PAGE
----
BRIDGEPORT - A Bridgeport not-for-profit center will be opening its doors tomorrow to demonstrate the work it does to help young people with autism and other disabilities communicate.
Montano Assistive Technology director Phoebe Tucker employs technology to get young people with autism to use words and full sentences.
Words are drawn out, one syllable at a time, by prompting people to use their mouth to form the right sounds. Tucker, who is a speech pathologist, uses new video modeling technology called Gemini, that forms a person's mouth on a screen, and students can reciprocate the motions.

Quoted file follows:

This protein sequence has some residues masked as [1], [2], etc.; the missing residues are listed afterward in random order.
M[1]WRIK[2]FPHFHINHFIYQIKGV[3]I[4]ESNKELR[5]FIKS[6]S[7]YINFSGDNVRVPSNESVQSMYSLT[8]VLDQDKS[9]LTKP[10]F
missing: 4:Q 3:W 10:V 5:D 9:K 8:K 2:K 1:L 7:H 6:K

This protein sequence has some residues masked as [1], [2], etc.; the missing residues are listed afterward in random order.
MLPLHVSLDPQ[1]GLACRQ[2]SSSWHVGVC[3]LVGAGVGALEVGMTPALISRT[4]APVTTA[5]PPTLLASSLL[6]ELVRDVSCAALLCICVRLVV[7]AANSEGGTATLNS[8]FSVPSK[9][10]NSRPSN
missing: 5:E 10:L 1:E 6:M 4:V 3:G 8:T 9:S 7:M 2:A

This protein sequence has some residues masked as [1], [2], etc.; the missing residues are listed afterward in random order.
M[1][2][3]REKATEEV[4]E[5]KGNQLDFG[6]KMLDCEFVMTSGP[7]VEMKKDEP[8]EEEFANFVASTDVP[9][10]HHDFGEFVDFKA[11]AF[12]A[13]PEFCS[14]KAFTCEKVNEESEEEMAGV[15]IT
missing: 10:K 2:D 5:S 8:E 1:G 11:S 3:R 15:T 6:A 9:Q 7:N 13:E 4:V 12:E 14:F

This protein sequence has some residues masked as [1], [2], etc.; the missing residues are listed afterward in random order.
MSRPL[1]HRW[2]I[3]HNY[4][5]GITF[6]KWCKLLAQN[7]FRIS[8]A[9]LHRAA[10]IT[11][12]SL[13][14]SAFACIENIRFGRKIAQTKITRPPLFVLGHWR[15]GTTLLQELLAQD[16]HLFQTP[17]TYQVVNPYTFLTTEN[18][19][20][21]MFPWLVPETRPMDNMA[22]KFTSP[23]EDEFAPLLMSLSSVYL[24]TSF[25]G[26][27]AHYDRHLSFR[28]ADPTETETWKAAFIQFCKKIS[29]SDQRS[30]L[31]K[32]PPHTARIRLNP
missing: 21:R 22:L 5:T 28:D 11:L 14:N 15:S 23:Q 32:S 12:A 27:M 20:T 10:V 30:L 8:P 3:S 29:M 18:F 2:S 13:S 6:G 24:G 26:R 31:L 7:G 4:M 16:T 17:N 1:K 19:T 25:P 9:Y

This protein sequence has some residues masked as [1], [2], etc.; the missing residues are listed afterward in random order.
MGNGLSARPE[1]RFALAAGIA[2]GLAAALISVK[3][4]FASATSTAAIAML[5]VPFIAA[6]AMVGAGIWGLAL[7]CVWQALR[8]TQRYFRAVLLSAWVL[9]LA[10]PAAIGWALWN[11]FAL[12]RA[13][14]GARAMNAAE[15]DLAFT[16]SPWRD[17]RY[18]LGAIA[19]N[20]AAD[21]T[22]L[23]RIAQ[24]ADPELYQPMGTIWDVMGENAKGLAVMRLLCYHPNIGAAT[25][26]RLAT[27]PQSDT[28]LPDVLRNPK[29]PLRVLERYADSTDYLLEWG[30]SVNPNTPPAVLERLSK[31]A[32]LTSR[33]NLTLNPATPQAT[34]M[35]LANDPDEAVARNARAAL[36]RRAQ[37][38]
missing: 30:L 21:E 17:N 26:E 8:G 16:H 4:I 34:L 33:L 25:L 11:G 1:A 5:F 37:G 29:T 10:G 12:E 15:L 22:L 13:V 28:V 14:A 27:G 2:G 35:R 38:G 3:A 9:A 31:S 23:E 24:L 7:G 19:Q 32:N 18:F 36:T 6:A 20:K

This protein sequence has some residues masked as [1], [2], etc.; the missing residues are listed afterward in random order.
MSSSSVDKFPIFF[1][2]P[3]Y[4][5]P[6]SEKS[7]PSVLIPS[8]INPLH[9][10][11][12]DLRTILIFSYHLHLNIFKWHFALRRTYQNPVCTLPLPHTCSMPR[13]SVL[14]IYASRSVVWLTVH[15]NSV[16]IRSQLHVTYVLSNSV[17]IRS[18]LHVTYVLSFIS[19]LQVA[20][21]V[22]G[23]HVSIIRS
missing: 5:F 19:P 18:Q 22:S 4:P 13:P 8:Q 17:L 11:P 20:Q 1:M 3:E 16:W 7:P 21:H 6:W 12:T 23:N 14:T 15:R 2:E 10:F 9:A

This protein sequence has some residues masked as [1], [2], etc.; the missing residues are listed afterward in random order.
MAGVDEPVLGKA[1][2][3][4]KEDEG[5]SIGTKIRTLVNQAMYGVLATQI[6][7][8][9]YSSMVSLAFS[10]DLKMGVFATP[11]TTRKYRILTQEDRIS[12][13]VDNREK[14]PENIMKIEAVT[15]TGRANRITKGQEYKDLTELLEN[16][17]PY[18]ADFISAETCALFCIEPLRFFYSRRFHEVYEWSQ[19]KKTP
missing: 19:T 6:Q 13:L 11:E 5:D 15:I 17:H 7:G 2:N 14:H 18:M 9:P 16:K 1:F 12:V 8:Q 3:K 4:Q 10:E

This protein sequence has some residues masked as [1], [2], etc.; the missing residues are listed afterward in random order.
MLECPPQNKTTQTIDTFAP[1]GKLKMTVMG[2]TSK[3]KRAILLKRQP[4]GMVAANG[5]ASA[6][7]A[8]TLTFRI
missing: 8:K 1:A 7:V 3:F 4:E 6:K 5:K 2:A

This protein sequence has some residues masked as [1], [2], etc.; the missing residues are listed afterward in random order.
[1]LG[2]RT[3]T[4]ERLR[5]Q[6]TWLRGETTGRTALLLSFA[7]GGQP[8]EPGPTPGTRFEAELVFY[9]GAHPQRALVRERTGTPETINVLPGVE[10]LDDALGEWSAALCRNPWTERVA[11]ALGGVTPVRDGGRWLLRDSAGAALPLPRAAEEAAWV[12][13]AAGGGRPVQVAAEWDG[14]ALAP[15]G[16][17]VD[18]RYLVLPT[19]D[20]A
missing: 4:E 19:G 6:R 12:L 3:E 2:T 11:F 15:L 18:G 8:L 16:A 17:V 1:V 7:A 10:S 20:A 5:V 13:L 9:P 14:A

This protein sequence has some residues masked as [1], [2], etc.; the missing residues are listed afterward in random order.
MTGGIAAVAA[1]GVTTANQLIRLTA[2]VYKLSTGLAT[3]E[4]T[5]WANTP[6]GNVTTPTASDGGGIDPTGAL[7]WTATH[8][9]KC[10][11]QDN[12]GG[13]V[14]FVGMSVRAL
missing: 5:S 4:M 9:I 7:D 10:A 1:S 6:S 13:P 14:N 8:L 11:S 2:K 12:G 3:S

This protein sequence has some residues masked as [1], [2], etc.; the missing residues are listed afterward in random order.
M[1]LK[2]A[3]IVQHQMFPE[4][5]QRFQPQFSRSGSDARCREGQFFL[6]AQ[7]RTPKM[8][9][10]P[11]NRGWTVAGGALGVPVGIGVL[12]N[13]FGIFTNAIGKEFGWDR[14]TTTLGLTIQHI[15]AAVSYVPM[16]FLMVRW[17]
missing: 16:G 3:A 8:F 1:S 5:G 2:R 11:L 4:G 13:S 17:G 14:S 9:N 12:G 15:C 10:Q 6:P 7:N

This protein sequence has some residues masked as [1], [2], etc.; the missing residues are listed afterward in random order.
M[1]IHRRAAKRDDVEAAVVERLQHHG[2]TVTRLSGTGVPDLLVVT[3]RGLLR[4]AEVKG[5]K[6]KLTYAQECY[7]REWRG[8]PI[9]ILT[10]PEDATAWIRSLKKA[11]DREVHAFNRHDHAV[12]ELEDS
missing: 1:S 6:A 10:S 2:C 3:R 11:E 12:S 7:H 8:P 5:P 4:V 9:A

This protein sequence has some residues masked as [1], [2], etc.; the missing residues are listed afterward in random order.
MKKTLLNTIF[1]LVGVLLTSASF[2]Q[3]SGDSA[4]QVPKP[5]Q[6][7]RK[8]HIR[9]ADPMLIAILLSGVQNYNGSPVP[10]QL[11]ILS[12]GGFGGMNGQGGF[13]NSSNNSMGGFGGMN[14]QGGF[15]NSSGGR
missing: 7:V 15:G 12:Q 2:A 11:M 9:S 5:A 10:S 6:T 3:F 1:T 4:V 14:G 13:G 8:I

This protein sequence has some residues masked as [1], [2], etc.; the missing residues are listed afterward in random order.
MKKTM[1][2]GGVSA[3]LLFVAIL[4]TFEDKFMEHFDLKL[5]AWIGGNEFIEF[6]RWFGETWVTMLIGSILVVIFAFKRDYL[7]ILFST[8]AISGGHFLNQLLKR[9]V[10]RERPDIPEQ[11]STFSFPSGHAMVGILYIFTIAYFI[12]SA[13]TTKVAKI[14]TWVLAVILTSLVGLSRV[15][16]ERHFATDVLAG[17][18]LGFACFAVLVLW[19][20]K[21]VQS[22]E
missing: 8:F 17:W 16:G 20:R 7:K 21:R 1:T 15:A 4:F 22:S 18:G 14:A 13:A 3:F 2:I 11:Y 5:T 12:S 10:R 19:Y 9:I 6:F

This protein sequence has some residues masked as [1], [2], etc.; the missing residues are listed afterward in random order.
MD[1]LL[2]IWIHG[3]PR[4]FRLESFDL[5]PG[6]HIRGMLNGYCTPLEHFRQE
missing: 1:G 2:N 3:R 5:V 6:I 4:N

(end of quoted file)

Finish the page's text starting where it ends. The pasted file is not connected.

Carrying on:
The students can also use the words to form their own sentences with pictures.